The man George Zimmerman was convicted of stalking is now demanding that Zimmerman's ability to carry a concealed weapon in public be prohibited, citing his erratic mental state and penchant for violence, and he claims the state of Florida failed to follow its own laws.
Dennis Warren is the private investigator who tracked down potential participants for "Trayvon Martin: Rest in Power," the docuseries co-executive produced by Jay-Z and Michael Gasparro.
Warren was on the receiving end of a barrage of threatening messages during the process, including over 185 text messages, which contained threats on his life and his family.
Zimmerman was eventually criminally charged with stalking and pleaded no contest to the misdemeanor offense earlier this month. He was sentenced to 12 months supervised probation and ordered to stay away from Warren and his family for 10 years.
Additionally, Zimmerman was ordered not to possess any guns for one year, but Warren claims officials failed to follow the proper procedure to limit his access to weapons and he wants answers.
Warren has now sent a letter, obtained by The Blast, to Florida Department of Agriculture Commissioner Adam Putnam, the Florida official who heads the agency responsible for issuing concealed carry permits.
Warren claims that Zimmerman's conceal carry license should have been temporarily suspended when he was criminally charged with stalking back in March 2018 and then revoked until the year 2022 upon his conviction earlier this month.
He's citing a statute, FS 790.06(3), that states a gun owner’s license will be suspended if they are charged with a violent crime constituting a misdemeanor, which includes stalking. Moreover, the Department will revoke a license if someone is convicted of that crime until 3 years after they’ve finished serving their sentence/probation.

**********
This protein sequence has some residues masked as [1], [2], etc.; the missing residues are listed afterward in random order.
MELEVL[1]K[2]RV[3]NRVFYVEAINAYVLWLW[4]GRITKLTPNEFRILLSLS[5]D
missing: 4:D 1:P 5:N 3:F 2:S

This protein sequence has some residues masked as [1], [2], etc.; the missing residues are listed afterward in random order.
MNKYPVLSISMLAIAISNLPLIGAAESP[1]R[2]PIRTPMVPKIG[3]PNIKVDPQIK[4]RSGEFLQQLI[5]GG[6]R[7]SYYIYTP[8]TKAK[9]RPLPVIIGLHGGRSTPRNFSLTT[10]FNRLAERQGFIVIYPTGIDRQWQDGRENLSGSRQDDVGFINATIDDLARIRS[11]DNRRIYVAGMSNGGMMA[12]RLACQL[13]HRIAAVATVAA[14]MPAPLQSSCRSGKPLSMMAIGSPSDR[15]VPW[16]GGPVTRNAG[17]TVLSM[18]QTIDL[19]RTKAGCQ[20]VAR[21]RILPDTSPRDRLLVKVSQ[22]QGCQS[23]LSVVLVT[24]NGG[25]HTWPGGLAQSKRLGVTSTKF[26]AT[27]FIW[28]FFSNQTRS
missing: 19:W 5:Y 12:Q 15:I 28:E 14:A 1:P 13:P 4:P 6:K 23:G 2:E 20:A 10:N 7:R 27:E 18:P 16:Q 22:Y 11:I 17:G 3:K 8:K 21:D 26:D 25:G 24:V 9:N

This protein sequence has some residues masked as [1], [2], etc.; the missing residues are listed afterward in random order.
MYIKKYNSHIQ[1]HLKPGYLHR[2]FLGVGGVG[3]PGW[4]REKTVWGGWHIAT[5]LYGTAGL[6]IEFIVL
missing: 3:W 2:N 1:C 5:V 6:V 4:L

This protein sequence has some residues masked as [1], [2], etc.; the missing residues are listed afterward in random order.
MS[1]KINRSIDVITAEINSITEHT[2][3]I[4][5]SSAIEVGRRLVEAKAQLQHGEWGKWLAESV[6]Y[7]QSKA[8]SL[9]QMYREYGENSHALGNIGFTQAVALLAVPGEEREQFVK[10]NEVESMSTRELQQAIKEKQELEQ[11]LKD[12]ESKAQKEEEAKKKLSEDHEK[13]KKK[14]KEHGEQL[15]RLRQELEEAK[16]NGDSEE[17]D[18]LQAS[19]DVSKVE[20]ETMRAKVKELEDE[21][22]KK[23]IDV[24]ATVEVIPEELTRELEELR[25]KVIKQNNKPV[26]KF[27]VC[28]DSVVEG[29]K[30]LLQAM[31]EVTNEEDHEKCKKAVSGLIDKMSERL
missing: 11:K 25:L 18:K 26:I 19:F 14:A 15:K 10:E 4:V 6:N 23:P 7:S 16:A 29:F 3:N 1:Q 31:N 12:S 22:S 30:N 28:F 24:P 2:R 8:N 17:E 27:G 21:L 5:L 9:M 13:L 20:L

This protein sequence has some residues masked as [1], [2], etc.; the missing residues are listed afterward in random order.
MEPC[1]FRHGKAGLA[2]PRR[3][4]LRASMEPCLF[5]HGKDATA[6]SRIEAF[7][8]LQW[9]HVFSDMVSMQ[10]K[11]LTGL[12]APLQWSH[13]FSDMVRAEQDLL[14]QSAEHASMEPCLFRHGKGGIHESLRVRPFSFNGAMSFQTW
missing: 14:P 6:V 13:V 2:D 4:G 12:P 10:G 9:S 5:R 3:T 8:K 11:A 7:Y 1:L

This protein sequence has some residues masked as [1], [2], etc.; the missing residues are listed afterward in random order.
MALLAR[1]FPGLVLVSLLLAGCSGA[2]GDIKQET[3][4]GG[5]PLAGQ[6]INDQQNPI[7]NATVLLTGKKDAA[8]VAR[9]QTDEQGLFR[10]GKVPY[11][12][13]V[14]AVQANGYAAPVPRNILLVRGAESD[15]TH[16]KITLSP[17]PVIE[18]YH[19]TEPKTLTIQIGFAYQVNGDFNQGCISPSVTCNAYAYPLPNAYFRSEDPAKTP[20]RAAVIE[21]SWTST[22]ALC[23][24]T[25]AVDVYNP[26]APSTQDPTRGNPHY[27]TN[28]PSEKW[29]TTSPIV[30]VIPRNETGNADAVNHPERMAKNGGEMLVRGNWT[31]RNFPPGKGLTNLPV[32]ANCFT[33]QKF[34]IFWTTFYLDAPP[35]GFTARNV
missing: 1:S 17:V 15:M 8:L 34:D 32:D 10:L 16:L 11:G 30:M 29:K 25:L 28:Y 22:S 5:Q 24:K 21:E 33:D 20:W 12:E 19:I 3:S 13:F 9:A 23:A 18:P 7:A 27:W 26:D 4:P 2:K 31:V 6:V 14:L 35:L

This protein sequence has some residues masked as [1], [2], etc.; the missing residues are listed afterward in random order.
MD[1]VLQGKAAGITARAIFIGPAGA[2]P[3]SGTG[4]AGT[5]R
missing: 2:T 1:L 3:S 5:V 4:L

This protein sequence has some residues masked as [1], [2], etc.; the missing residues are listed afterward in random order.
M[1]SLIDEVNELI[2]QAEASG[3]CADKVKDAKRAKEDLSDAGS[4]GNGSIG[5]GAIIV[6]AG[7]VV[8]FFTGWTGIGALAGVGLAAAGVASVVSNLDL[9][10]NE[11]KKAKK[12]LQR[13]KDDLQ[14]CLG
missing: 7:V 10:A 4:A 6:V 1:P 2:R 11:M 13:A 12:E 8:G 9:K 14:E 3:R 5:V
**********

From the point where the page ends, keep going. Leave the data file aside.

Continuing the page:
The P.I. believes the Florida Department of Agriculture never suspended or revoked Zimmerman's license and is calling for "immediate action be taken on this matter."
Warren believes Zimmerman is a continued danger to the community, and sending him out in public with the ability to conceal a loaded weapon could be fatal. He included 7 documented incidents of violence involving Zimmerman, including physical altercations, since the 2012 shooting death of 17-year-old Trayvon Martin.
He also says, "Mr. Zimmerman's propensity for violence, coupled with his self proclaimed mental health issues and financial issues, should give rise for further close evaluation and scrutiny as to any possible future eligibility to obtain a concealed weapons permit," adding that the revocation should extend beyond the mandatory 3-year period.
Warren says the letter has been sent to the office of the Commissioner, who faced massive criticism earlier this year after it was discovered his department failed to run national background checks on applications for concealed weapons permits for one year resulting in the revocation of nearly 300 permits. He has not yet heard back on a decision.